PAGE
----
Exceptions to the Democratic governor’s shutdown order include trips to the grocery store, bank, pharmacy and hardware store. Beshear had previously announced that places of worship in Kentucky will be able to once again hold in-person services starting May 20, as part of a broader plan to gradually reopen the state’s economy. Earlier Friday, he outlined requirements for places of worship to reopen, including limiting attendance at in-person services to 33% of building occupancy capacity and maintaining 6 feet (2 meters) of distance between household units.

The federal judge’s order in the Tabernacle Baptist Church case said Beshear had “an honest motive” in wanting to safeguard Kentuckians’ health and lives, but didn’t provide “a compelling reason for using his authority to limit a citizen’s right to freely exercise something we value greatly — the right of every American to follow their conscience on matters related to religion.”

Tabernacle had broadcast services on Facebook and held drive-in services, but the substitutes offered “cold comfort,” according to the opinion. The opinion went on to say that Tabernacle alleged irreparable injury and was likely to succeed on the merits of its federal constitutional claim, as the defendants didn’t “dispute the challenged orders place a burden on the free exercise of religion in Kentucky.”

“The Constitution will endure. It would be easy to put it on the shelf in times like this, to be pulled down and dusted off when more convenient,” Van Tatenhove’s opinion read. “But that is not our tradition. Its enduring quality requires that it be respected even when it is hard.”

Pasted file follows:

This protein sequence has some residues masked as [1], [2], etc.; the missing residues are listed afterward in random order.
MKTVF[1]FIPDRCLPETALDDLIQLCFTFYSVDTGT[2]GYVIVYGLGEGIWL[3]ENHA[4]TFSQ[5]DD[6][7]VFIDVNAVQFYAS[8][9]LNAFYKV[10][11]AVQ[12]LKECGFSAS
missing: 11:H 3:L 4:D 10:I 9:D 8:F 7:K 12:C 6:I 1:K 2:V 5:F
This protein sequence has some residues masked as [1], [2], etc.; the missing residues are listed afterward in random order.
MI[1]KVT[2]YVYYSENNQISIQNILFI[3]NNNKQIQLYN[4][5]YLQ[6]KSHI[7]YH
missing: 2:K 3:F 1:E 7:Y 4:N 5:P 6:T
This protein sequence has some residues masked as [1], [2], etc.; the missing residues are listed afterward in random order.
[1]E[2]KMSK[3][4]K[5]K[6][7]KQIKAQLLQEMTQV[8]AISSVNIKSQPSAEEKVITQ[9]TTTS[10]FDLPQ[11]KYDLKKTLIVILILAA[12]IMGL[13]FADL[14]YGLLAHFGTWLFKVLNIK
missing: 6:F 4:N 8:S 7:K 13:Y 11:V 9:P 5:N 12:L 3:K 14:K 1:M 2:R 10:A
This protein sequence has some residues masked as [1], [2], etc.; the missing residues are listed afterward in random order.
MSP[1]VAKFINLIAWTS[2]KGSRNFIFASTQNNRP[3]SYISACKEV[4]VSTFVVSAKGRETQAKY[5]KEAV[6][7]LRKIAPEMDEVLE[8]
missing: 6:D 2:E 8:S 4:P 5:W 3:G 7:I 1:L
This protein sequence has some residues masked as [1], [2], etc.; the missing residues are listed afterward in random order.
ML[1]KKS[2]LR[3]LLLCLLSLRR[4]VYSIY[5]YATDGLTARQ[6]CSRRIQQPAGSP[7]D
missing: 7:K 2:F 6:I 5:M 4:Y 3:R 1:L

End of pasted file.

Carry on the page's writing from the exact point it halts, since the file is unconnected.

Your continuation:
His opinion says Kentucky’s attorney general urged the court to apply the injunction statewide, and since the executive order challenged didn’t solely apply to Tabernacle, the injunction granted would also have a similar scope.

“Both rulings affirm that the law prohibits the government from treating houses of worship differently than secular activities during this pandemic,” Attorney General Daniel Cameron, a Republican, said in a statement late Friday.

The "If you can go to the grocery store, you can go to church" argument is now in effect in Kentucky, and what better gift to Mom this Mother's Day than a good ol' heaping helping of COVID-19 at services today, right?

It's a moot point, really, Beshear was going to reopen churches in two weeks anyway, this just advances the date to this weekend. The greater point is when Beshear issues the next round of closures -- and I guarantee you that is coming soon -- churches will remain open, and people will meet God in more ways than one.
Related Posts with Thumbnails